“Although there is a language barrier, the communication barrier can sometimes be broken down,” Whynot said.

But cultural issues go deeper than language.

“In Honduras, just like in any other place, there are social and political contexts and conflicts,” Thomas said. “And any time you involve yourself in another community, you are stepping into typically very complex social relations in that location.”

In 2009, Honduras underwent a constitutional crisis that resulted in a coup d’état. Its de facto government has been condemned as illegitimate by multiple countries and the United Nations. On top of that, the presence of North American companies invested in Honduran water and minerals have caused environmental damage and economic dependencies.

Thomas said that inserting one’s self into another culture could have unknown ramifications. Executive and first-year members of Global Brigades said they questioned the impact they had on the Honduran communities they visited.

These short-term trips, while claiming to promote sustainable development, have been called charities by critics. Thomas said that he contrasts the charitable approaches to poverty and inequality with social justice.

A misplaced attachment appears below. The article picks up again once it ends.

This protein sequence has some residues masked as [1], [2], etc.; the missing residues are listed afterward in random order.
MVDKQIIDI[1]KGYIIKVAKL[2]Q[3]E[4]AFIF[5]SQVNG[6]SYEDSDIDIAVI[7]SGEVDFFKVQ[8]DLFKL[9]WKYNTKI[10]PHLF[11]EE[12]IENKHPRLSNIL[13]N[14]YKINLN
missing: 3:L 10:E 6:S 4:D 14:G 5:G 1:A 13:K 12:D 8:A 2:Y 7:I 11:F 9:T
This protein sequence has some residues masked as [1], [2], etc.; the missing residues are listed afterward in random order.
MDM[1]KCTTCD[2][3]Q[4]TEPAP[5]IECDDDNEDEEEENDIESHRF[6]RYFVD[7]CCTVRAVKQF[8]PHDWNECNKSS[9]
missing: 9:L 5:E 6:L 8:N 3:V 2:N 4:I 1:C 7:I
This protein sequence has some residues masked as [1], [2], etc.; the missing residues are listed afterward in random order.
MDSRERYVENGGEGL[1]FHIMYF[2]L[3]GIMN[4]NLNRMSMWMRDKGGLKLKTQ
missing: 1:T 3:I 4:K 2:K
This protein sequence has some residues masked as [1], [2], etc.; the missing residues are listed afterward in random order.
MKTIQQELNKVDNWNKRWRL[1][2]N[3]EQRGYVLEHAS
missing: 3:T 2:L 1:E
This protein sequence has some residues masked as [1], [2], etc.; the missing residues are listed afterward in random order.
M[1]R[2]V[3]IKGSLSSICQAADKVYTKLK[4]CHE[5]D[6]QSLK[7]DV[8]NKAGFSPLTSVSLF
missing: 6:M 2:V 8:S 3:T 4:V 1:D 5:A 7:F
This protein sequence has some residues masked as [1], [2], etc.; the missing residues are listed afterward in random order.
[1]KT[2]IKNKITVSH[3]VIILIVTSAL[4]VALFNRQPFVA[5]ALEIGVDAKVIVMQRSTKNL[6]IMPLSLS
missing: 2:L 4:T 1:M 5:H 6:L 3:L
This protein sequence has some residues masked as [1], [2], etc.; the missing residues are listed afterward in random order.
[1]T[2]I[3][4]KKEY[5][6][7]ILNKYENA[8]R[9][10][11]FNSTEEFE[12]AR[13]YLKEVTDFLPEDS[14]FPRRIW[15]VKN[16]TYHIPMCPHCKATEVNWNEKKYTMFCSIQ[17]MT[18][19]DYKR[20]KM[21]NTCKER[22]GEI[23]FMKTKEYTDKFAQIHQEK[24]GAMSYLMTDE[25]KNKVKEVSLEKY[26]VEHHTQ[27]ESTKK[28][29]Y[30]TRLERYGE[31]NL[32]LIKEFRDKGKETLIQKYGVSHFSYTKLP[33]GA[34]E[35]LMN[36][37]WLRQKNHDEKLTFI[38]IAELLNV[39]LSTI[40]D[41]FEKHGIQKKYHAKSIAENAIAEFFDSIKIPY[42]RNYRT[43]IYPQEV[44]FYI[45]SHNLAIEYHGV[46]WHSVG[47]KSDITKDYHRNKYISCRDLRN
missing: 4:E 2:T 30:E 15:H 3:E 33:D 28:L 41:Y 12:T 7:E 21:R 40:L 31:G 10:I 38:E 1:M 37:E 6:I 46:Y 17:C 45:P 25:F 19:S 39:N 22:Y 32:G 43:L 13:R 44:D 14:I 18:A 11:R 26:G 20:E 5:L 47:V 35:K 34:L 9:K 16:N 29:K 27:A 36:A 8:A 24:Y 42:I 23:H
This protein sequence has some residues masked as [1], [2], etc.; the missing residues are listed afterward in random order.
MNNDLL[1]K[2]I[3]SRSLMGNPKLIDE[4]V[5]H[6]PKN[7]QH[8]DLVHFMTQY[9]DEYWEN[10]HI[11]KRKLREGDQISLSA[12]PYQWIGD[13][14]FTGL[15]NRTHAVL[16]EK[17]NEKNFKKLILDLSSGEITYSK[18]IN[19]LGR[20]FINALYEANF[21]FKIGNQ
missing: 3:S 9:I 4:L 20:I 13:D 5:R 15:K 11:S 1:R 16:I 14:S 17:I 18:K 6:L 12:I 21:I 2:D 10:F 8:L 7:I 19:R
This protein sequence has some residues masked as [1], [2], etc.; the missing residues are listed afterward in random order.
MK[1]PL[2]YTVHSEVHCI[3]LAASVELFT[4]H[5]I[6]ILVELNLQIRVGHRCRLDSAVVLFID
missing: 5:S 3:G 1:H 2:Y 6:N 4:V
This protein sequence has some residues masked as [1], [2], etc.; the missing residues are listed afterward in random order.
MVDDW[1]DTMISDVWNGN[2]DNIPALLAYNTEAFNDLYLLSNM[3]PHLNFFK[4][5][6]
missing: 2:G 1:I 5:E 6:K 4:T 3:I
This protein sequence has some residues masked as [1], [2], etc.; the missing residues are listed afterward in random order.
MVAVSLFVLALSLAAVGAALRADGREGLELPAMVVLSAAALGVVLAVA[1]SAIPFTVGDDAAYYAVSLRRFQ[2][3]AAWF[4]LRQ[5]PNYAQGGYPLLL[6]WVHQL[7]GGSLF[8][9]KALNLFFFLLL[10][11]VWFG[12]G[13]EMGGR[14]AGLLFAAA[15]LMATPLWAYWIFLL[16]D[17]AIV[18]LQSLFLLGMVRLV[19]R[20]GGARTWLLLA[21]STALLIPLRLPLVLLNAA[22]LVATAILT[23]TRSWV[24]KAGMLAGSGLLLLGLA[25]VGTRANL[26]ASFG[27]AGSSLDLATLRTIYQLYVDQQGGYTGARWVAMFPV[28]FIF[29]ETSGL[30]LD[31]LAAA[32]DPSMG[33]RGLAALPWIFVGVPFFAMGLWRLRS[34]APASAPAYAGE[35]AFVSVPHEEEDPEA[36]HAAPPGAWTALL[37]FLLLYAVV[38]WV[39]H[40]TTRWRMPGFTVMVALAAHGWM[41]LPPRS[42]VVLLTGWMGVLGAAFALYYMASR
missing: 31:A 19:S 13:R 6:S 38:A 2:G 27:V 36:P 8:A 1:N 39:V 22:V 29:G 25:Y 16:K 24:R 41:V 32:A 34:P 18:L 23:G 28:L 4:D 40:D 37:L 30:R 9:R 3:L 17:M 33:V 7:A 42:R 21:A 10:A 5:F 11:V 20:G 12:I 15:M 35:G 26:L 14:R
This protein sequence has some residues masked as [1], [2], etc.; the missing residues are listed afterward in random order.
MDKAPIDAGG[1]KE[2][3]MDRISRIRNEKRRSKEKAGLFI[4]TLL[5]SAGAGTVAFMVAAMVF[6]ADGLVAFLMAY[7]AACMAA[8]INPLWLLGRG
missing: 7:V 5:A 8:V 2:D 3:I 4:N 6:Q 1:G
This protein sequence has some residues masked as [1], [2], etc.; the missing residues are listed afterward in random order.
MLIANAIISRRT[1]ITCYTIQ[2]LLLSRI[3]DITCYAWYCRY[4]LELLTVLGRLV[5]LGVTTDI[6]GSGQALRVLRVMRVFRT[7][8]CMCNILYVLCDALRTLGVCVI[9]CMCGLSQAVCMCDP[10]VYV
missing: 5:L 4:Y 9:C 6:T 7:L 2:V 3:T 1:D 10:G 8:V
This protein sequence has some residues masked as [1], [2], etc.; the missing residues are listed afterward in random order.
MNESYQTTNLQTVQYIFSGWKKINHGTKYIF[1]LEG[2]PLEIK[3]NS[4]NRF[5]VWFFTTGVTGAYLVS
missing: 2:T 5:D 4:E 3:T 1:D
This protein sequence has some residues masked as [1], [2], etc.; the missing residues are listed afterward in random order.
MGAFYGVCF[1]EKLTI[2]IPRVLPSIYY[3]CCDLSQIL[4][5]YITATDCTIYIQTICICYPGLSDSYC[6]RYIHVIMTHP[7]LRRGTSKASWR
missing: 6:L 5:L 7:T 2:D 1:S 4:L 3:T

“The charitable approach doesn’t ask any of the hard questions about why people are poor, why people are in the situation that they are.”

Fariña declined to travel to Honduras when first approached by her students six years ago.

“I said no, because I don’t believe in charity,” Fariña said.

Thomas said the social justice approach “asks questions about our own complicity in creating the circumstances for people to be poor in the first-place.”

Thomas said that students should consider the political situation in Honduras before inserting themselves in the lives of its citizens.

“There are plenty of things you can do right here that have an impact in other parts of the world,” Thomas said.

Such criticism has encouraged executive members of philanthropic groups to examine their motives and actions. Whynot said that he encouraged his executive and chapter members to be skeptical about their mission and to think critically of their work.

“There are always goods and bads, and to recognize them is the first step.”